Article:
To the astonishment of the scientists on both teams, at greater distances the supernovae were dimmer than expected, by 25 percent, meaning that they were farther away than expected and implying that over the last five billion years the expansion rate was actually increasing. It was as if the pump forcing air into the balloon began working faster as the balloon got larger.
When shortly after this discovery I asked Mario Livio, a scientist at the Space Telescope Science Institute, his thoughts on the matter, he couldn’t help noting his amazement. "This phenomenon was exactly the opposite of what we would have expected." [How the Hubble Space Telescope Changed Our View of the Cosmos]
Consequently, astronomers have attributed the acceleration to something they have labeled "dark energy" (in that they as yet have no idea what it is), and have estimated that it somehow acts to repulse the effect of gravity over large distances. Furthermore, scientists think this mysterious dark energy constitutes almost two-thirds of the universe.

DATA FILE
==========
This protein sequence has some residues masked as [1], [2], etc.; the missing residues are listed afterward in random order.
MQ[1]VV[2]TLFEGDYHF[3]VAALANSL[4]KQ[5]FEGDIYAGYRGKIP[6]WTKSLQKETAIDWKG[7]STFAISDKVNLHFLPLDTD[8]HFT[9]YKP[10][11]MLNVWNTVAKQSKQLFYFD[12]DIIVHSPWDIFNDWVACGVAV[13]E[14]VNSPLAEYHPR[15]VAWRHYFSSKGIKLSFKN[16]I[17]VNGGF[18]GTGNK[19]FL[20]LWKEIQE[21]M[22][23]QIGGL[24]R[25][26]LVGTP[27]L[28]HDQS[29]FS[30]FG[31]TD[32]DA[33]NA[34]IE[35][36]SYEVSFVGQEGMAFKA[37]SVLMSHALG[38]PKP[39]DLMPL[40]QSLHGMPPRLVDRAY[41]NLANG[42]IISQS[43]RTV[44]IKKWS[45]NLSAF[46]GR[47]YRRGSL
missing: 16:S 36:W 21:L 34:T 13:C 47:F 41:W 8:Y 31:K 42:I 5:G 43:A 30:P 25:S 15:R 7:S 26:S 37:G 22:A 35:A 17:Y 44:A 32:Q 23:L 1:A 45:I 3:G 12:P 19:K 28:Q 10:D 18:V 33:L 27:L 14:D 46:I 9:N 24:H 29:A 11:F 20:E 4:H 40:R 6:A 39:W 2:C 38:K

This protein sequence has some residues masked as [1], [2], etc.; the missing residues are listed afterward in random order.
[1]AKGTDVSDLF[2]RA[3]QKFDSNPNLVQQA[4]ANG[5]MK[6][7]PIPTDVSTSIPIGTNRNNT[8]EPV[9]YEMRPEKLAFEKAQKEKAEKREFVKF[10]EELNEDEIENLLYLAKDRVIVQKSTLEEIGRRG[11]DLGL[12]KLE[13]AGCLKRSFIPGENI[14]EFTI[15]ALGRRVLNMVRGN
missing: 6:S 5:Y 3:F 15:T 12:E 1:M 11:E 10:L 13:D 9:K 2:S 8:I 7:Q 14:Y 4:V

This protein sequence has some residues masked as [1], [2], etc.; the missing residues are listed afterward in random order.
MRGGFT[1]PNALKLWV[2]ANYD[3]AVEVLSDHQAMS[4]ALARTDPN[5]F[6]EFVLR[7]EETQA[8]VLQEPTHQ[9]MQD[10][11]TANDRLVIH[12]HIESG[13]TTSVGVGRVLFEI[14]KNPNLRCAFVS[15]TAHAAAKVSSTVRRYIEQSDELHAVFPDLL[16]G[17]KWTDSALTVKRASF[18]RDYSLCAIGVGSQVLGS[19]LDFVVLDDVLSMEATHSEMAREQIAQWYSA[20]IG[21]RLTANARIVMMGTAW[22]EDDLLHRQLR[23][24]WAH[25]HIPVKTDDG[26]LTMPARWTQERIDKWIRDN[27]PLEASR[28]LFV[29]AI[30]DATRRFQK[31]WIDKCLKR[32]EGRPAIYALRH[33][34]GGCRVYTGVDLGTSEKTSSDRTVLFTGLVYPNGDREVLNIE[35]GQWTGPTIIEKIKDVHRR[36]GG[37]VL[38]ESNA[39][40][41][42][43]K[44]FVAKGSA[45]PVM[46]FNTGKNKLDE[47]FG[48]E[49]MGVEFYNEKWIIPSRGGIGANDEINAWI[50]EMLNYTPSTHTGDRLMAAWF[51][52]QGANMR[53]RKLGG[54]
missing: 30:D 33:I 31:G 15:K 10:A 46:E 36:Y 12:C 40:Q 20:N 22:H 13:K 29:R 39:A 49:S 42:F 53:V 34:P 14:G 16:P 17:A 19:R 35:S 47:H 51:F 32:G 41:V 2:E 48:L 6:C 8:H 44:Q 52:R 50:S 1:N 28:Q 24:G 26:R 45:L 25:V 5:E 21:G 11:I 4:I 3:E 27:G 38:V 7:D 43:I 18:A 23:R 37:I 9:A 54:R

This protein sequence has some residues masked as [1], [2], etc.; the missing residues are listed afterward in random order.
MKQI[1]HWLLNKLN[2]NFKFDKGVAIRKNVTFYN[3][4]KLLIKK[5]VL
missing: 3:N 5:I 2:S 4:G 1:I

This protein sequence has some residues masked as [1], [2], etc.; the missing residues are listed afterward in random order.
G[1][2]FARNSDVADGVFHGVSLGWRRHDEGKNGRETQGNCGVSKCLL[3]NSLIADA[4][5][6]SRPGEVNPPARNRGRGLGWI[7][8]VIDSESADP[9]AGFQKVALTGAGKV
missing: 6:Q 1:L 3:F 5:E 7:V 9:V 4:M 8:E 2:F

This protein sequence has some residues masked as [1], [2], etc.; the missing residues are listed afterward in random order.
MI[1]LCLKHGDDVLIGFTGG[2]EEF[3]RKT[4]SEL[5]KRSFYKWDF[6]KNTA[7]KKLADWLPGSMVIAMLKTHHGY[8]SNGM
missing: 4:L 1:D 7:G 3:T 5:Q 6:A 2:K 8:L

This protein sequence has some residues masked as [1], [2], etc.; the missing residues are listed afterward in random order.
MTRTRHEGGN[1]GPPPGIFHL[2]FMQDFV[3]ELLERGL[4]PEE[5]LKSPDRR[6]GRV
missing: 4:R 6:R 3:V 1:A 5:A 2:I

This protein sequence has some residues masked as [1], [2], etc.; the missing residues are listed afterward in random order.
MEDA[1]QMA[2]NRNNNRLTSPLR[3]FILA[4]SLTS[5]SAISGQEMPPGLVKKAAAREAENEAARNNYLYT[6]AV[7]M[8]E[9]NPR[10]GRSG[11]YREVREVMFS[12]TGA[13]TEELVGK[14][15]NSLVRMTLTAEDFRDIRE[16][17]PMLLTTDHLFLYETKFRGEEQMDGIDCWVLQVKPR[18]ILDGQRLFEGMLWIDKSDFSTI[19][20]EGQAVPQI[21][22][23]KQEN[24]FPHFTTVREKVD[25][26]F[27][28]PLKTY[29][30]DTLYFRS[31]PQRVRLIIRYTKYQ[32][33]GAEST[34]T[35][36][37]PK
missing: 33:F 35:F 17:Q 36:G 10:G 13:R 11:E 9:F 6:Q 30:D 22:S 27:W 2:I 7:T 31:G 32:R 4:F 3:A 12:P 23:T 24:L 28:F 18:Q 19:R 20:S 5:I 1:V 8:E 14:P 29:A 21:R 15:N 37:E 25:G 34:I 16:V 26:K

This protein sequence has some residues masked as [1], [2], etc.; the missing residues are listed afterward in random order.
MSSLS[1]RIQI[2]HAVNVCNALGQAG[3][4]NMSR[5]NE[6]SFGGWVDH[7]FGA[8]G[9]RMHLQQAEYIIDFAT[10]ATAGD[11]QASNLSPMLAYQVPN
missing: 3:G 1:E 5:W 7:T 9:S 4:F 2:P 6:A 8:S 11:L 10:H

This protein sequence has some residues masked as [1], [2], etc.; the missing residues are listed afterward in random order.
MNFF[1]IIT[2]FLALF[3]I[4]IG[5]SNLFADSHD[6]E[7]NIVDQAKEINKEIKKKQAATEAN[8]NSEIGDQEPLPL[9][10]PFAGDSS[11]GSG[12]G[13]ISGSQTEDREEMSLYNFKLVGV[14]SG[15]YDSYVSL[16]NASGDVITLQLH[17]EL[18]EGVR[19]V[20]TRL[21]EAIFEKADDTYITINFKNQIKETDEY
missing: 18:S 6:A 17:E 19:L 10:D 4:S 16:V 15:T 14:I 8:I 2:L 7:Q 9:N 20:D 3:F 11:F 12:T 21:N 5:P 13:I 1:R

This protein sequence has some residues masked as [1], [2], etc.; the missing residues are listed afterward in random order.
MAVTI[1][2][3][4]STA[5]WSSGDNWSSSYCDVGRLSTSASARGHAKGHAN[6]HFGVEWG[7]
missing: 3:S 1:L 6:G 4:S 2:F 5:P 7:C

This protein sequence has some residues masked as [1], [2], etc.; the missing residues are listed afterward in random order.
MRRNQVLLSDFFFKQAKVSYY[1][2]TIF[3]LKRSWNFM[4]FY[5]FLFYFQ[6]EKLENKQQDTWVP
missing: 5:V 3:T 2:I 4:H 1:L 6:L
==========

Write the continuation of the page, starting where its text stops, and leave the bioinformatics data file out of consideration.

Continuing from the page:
And most amazing of all, Einstein himself had both predicted and rejected its existence. In the 1917 he had inserted into his equations something he dubbed the Cosmological Constant in order to make those equations describe a static universe. When Edwin Hubble later showed that the universe was not static but expanding, Einstein renounced this constant, eventually calling it his "biggest blunder," according to physicist George Gamow. Eight decades later, data from the Hubble Space Telescope proved that Einstein had actually been right, and that a variant of his cosmological constant was required to make his equations work.
Once again the universe has surprised us. As the mathematical biologist J.B.S. Haldane once wrote, "The universe is not only queerer than we suppose, but queerer than we can suppose."